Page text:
Growing Up With Horses

George Williams


Born in Peterborough, New Hampshire, in 1955, George is the youngest of nine children. Everyone in the Williams family rode. It was part of the family’s everyday life. “My parents' friends joked that I was conceived on a horse,” George said. Each child initially rode Mitzi, the family’s Shetland pony, and George began his show career with her at age five or six when he won his first trophy in a lead line class at the Dublin, New Hampshire Horse Show.

To this day, that trophy sits on his dresser. New horses and ponies arrived on a regular basis at the Williams’ farm – “Nine kids meant we had to have numerous horses,” noted George, adding that at 13, he finally acquired a horse he didn’t have to share – a Thoroughbred/Connemara mare named Vini Vidi Vici.

George’s mother, Mary Hotchkiss Williams, was a dressage rider, and in 1963 she founded the Monadnock Pony Club with two other dynamic women. “This was the beginning of a very active era for Pony Clubs in New England,” recalls George. “Upper Valley, Penobscott and Glastonbury were just some of the more prominent Pony Clubs that would later have a tremendous influence on riding today. Some of their better-known former members include Bea DeGrazia, Lendon Gray and Kathy Connelly.”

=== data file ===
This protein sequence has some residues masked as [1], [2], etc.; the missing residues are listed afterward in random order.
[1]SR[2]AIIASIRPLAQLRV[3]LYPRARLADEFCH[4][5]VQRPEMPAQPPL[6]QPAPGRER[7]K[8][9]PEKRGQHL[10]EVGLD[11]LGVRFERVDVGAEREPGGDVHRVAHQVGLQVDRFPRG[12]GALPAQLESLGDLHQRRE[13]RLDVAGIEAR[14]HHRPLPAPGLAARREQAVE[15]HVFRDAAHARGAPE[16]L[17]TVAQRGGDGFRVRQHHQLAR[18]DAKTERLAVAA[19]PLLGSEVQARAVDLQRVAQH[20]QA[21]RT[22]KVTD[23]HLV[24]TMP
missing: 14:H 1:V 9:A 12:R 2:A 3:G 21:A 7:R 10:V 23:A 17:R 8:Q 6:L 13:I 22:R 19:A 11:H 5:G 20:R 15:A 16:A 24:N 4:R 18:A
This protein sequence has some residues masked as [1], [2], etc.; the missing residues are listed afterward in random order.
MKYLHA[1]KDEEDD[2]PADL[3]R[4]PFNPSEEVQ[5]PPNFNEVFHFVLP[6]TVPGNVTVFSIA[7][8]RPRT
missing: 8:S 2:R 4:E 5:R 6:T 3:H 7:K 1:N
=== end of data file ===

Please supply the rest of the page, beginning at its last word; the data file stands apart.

Joining the Pony Club at eight years old, George received training in dressage from Hans Kreis. “As a pioneer of dressage in the US, Hans Kreis had his work cut out for him. His English was not the best and what I remember most vividly is always being in tears by the end of the lesson. But ultimately what I came away with was a reverence for dressage and a respect for the importance of perfection.”

The Williams family also skied. “My father was as passionate about skiing as my mother was about riding,” George says. George was 13 when his fathr, Sydney Williams, died. “Who knows? If my father had outlived my mother perhaps I would be a professional skier instead! He loved and respected nature. He believed in self-reliance, and the importance of the individual. My father also believed in the importance of perseverance. However, when I think of stoicism, I think of my mother. My mother continued to ride dressage actively until her death at the age of 79. I'm not sure from which parent I learned my stubbornness. Frequently when I get into difficult situations, I think of how I can handle it in a manner that would make my father proud.”

Early Trainers, Meeting a Mentor

 

 




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